IN THIS study we examine the impact of a major change in program policy and goals on a psychiatric inpatient ward. The study focused on changes in nurses' attitudes, ward administrators' attitudes, and the interrelationships between the two.
Establishing new programs including lower level personnel in decision making has been investigated in (1) industrial settings1 and (2) the "therapeutic community" approach in mental hospitals. Grold3 found that greater satisfaction and more efficient performance followed the inclusion of ward personnel in establishing new therapeutic procedures. Parloff4 studied the relationship between the ward chief's (psychiatrist) attitudes and the nurses' attitudes as it affected program establishment. In that study, the attitudes of the new ward administrators toward the "ideal nursing role" under their program philosophy was compared to the nurses' conception of this role before the new chief took charge of the ward. Measurements were again taken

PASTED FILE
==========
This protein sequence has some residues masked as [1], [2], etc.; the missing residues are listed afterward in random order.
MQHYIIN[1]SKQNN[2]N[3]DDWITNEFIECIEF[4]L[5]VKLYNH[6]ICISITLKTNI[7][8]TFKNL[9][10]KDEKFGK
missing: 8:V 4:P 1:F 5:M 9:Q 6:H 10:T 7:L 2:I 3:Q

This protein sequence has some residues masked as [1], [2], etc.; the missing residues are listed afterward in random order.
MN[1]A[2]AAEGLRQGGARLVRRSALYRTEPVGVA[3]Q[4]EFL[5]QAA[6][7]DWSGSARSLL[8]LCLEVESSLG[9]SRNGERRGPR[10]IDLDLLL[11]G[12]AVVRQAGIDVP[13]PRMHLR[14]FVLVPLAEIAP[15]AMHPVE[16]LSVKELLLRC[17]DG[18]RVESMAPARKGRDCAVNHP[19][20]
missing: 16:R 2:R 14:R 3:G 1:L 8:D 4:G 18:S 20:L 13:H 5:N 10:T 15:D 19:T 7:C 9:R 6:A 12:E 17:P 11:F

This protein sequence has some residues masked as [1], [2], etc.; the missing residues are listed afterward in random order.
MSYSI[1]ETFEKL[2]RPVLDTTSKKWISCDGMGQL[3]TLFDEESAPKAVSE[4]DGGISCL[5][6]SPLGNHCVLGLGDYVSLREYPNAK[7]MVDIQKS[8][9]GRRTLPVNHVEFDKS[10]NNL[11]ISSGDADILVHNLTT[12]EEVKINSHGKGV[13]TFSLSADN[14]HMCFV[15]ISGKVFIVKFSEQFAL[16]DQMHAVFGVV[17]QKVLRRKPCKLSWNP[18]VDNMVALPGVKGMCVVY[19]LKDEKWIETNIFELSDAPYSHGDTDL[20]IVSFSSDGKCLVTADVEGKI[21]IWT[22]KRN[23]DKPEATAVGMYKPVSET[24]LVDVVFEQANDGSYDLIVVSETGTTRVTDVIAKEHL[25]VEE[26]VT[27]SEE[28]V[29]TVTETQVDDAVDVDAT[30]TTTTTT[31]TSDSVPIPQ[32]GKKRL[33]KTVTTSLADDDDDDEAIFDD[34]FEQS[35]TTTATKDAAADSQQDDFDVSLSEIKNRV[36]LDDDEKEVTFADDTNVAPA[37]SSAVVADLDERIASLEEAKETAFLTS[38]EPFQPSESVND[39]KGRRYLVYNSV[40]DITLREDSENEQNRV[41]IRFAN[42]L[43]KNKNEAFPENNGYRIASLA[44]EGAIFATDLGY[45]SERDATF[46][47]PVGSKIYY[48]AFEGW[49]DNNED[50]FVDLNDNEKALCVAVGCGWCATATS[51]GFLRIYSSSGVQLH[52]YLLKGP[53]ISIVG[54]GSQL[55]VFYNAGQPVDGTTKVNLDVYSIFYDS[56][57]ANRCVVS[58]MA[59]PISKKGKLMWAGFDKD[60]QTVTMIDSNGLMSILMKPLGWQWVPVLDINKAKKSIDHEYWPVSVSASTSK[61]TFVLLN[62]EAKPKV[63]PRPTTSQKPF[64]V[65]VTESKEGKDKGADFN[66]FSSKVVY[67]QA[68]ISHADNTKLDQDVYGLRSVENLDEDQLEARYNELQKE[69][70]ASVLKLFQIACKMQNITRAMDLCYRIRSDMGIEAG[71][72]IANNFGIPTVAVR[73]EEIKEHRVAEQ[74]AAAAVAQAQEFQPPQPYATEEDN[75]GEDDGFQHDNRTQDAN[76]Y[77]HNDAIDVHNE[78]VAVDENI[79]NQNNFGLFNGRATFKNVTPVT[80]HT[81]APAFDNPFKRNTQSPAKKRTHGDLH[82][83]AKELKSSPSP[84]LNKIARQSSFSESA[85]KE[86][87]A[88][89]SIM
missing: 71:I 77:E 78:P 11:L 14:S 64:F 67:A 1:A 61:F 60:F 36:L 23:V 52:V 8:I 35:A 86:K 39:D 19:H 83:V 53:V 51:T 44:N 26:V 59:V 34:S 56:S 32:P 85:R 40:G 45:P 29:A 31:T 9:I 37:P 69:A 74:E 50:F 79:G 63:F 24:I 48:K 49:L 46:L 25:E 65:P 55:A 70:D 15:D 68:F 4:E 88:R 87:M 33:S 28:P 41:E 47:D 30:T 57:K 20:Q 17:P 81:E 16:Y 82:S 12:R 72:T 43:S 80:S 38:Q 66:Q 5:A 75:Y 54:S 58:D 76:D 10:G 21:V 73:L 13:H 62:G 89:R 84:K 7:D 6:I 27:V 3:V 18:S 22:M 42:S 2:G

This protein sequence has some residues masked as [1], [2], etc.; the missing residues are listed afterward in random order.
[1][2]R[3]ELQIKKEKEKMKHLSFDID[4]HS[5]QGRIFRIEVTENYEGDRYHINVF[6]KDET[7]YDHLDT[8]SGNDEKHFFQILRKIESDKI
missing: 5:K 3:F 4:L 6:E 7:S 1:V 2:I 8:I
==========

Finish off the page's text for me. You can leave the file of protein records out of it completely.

Coe WC, Huels MA, Curry AE, Kessler DR. Nurses' and Psychiatrists' Attitudes in Relation to Implementing Policy Change. Arch Gen Psychiatry. 1969;21(3):320-327. doi:10.1001/archpsyc.1969.01740210064008